The Great New York Fire of 1776
Benjamin Carp explores a lost story of the American Revolution
On Thursday, February 16th, the Suffolk County Vanderbilt Museum will host Benjamin L. Carp, noted historian of the American Revolution, for an evening lecture on one of the great mysteries of our early nation.
Carp’s presentation will draw heavily from his years of research and from his forthcoming book The Great New York Fire of 1776: A Lost Story of the American Revolution (Yale UP). In The Great New York Fire, Carp reconstructs the political climate of eighteenth-century North America and highlights the significance of New York City as a strategic center in the American War of Independence. He returns to the summer of 1776, when the rebel army under George Washington repeatedly threatened to burn New York City to the ground rather than see it fall under British control. Under these circumstances and days into the British occupation of the city, a tremendous fire swept across Manhattan, destroying a fifth of its buildings and creating the conditions for riot and plunder. Was this devastating fire the result of an accident at a tavern? Or was it started under direct orders from the revolutionary commander? Carp’s important retelling of this seminal but largely forgotten event features some of the American Revolution’s most important figures, including Nathan Hale, an early patriot with special importance for Long Island, and another lesser-known spy who deserves equal adulation.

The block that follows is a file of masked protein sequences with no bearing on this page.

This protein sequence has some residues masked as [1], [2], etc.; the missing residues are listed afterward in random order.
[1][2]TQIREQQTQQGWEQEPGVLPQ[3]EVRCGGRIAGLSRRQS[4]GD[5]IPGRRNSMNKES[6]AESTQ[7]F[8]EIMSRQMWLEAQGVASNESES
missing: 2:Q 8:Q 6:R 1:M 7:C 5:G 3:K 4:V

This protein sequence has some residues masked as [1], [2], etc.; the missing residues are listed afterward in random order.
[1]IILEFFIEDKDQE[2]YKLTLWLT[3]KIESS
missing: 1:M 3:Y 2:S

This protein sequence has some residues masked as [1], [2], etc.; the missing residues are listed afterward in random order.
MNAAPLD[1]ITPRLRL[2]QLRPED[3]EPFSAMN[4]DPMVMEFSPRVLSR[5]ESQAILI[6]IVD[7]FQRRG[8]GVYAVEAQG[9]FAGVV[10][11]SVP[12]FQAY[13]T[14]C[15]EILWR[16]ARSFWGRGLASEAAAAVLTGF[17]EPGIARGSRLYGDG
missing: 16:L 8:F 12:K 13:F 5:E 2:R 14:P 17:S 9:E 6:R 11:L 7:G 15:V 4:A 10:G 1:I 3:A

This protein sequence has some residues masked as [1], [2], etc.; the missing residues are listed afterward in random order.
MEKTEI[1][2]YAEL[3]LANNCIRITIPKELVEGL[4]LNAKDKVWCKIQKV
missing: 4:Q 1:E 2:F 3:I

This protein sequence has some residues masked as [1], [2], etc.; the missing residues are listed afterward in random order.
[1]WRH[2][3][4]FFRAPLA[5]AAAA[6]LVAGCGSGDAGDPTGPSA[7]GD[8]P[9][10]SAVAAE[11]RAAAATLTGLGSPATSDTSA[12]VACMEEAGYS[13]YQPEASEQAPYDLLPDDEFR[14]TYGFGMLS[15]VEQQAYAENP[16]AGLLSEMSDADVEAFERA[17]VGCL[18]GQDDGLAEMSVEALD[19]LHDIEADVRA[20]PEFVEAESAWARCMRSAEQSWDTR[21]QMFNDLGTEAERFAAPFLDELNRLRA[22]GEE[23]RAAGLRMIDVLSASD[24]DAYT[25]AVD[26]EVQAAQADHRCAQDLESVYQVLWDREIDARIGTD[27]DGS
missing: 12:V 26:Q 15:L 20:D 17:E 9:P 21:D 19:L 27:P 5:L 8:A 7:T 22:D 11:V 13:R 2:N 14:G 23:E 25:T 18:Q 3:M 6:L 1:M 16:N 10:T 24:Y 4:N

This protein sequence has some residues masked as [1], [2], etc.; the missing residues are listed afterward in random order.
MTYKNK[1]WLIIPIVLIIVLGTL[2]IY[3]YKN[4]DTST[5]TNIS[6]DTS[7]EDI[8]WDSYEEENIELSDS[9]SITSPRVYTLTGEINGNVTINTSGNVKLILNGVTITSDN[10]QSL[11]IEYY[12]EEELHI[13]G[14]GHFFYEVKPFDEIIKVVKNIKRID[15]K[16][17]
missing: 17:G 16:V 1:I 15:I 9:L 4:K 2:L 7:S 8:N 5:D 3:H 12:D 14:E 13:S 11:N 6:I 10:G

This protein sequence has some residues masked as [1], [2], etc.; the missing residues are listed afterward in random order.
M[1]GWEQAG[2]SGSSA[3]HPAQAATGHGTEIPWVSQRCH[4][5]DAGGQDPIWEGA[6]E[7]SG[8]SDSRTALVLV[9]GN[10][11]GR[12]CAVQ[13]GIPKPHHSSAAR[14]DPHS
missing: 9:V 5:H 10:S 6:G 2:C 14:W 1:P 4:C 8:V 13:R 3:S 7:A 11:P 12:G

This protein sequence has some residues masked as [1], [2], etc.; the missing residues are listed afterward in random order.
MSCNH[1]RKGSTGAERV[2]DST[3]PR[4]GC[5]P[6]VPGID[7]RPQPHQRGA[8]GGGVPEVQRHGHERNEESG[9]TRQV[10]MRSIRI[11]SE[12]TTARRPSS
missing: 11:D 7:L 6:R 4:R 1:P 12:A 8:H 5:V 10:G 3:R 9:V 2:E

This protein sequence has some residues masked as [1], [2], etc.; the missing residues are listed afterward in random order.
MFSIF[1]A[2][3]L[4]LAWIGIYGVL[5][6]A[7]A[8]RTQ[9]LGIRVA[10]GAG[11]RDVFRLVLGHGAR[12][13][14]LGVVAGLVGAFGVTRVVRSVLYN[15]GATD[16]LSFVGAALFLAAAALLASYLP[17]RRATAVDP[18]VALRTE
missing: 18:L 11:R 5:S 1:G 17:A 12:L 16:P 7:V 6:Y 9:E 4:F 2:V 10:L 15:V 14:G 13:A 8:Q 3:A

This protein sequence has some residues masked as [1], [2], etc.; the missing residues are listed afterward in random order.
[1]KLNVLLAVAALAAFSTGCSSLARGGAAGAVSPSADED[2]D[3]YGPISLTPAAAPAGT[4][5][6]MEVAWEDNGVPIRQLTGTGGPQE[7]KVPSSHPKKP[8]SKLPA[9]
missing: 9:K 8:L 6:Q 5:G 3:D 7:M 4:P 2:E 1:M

Advanced Praise: “Benjamin Carp’s impressive new study represents a pathbreaking investigation of the role of fire in the American Revolution. Full of twists and turns, this beautifully crafted book will definitely fascinate and inform… Highly recommended!” – James Kirby Martin, author of Insurrection
The lecture will take place at 7:00pm in the Museum’s Charles and Helen Reichert Planetarium. Tickets are available online at the Suffolk County Vanderbilt Museum’s website.
Benjamin L. Carp is the Daniel M. Lyons Chair of American History at Brooklyn College and affiliated faculty in the history program at the Graduate Center of the City University of the New York (CUNY). He specializes in the history of the American Revolution and the eighteenth century, particularly in the seaport cities of eastern North America. He has written about firefighting, gunpowder explosions, fear, Benjamin Franklin, and Thomas Jefferson’s Embargo of 1807-1809.
In addition to books and academic articles, Carp has written for BBC History, Colonial Williamsburg, The Wall Street Journal, and the Washington Post. He received a B.A. in history from Yale University and an M.A. and Ph.D. in history from the University of Virginia.